Coalition in the News

Rob Jones Blog: Hide and Seek

After having spent the first two months of our deployment operating in and around Delaram, Helmand Province, Afghanistan, 3rd Battalion, 7th Marines and its attached combat engineers passed off their responsibilities in the area to the Georgian Army, and moved to a place where they could finally hit the Taliban where they lived.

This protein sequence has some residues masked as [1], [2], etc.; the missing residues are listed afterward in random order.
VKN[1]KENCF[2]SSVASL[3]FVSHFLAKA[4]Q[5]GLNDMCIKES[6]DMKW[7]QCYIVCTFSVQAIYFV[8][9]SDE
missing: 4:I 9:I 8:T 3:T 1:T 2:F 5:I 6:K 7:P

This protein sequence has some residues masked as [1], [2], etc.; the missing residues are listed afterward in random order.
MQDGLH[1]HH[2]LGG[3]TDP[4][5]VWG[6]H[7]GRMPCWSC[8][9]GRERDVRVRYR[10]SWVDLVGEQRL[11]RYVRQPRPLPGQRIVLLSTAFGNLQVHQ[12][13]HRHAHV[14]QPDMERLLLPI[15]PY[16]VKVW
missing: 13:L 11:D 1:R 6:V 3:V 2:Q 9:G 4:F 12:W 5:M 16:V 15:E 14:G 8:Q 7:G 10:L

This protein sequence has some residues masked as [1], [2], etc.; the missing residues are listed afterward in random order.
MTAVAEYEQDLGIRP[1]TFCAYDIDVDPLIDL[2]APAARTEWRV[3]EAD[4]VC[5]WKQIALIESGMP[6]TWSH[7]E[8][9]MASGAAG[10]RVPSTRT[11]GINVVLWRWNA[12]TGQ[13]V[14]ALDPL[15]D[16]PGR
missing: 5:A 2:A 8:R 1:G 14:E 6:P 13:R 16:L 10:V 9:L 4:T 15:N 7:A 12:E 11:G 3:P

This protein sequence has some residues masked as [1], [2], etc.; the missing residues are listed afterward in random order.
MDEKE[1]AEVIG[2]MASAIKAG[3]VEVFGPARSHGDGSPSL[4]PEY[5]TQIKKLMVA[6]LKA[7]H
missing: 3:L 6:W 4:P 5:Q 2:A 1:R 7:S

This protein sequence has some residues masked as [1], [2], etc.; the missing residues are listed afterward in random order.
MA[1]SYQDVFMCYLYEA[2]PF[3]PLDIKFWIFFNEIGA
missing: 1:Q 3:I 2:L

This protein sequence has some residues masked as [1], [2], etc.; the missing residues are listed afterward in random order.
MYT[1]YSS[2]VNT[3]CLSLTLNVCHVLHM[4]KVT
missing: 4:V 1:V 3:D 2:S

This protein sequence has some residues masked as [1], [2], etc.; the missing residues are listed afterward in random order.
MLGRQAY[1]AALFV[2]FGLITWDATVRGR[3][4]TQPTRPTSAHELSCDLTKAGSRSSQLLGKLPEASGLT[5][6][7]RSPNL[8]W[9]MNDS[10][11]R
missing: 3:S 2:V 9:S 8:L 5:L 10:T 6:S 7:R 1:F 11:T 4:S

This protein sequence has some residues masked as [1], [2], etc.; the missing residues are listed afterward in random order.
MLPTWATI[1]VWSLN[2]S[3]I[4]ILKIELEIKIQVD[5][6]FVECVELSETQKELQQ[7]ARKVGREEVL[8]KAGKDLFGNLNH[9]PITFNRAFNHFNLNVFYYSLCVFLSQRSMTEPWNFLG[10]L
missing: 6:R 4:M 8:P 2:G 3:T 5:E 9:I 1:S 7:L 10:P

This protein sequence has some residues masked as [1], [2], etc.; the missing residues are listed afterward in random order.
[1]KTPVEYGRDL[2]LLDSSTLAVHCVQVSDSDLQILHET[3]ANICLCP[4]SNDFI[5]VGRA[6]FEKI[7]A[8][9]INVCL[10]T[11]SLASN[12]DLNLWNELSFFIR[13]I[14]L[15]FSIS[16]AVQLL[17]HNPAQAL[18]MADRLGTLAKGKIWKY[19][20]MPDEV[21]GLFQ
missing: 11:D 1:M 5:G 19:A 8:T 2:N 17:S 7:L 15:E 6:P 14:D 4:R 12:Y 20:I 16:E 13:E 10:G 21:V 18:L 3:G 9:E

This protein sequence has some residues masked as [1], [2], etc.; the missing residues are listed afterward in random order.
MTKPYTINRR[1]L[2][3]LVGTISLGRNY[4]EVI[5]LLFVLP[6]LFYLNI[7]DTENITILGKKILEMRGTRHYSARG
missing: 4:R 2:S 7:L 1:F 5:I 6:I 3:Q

We were in the Sangin District of Helmand Province, an area held by British forces. And now, in July of 2010, 3/7 was there to take it back over and clear it of Taliban fighters. The Taliban had generally had the run of the place prior to our arrival, so it was likely to be peppered with IEDs(Improvised Explosive Devices), booby traps, and other nasty little surprises courtesy of the Taliban. Compared to Delaram, the environment was relatively lush with green foliage. The landscape was spotted with oases comprised of creeks, trees, corn fields, and tall grass. Due to the difficulty of emplacing IEDs within them, the 3/7 Marines spent a large proportion of time wading through these creeks. Inside of the oases were mud compounds that we would utilize in our operations for clearing the area. The plan was to move out of FOB Inkerman, the main base in the area of responsibility of Kilo Company, 3/7, and set up patrol bases to operate out of until we were ready to expand further. We wouldn’t stop until we had reached the Helmand River. There was one minor issue with this, which I alluded to earlier: the Taliban had the area chock full of things ready to blow up on us. In between us and the Helmand River were long lines of trees that we needed to bypass. These trees spelled big trouble for foot mobile Marines. It was a simple task for the Taliban to emplace jugs of homemade explosives up in a tree and wire them to a pressure plate in the ground. The solution to this problem? Why, blow them up, of course. In order to do this, the Marine Corps has a neat machine called the ABV, for assault breacher vehicle. It is essentially a tank with a full width mine plow on the front, and a line charge in the back. A line charge is a 90 meter long string of C4 explosives, totaling 1,750 pounds. The ABV would line up a ways in front of the tree line, and attach the coiled line charge to a rocket. The rocket would then launch in an arc, uncoiling the line charge and draping it over the route that we planned to take through the tree line. After the line charge was nice and laid out right where we wanted it….boom. And when I say boom what I mean is BOOM. Despite being over a kilometer away, I could still feel my teeth clatter when it went off. After the line charge detonated, the ABV would lower its mine plow, and literally plow the ground up in front of itself as it drove along the same line on which the charge had detonated. This is a process called proofing the lane. The main idea is to use a replaceable, inexpensive (compared to a whole tank) piece of metal like the plow to physically initiate any devices that the line charge may have missed. The line charge is the main mitigator of the IED problem, the plow is the double check, and of course as it rolls over the area, the armored ABV itself is the triple check. After this process is completed, all of our men and vehicles were cleared to walk through. We performed this orchestrated dance once, rested, set up a few patrol bases, got reset, and on July 22nd, 2010, we were ready to go again.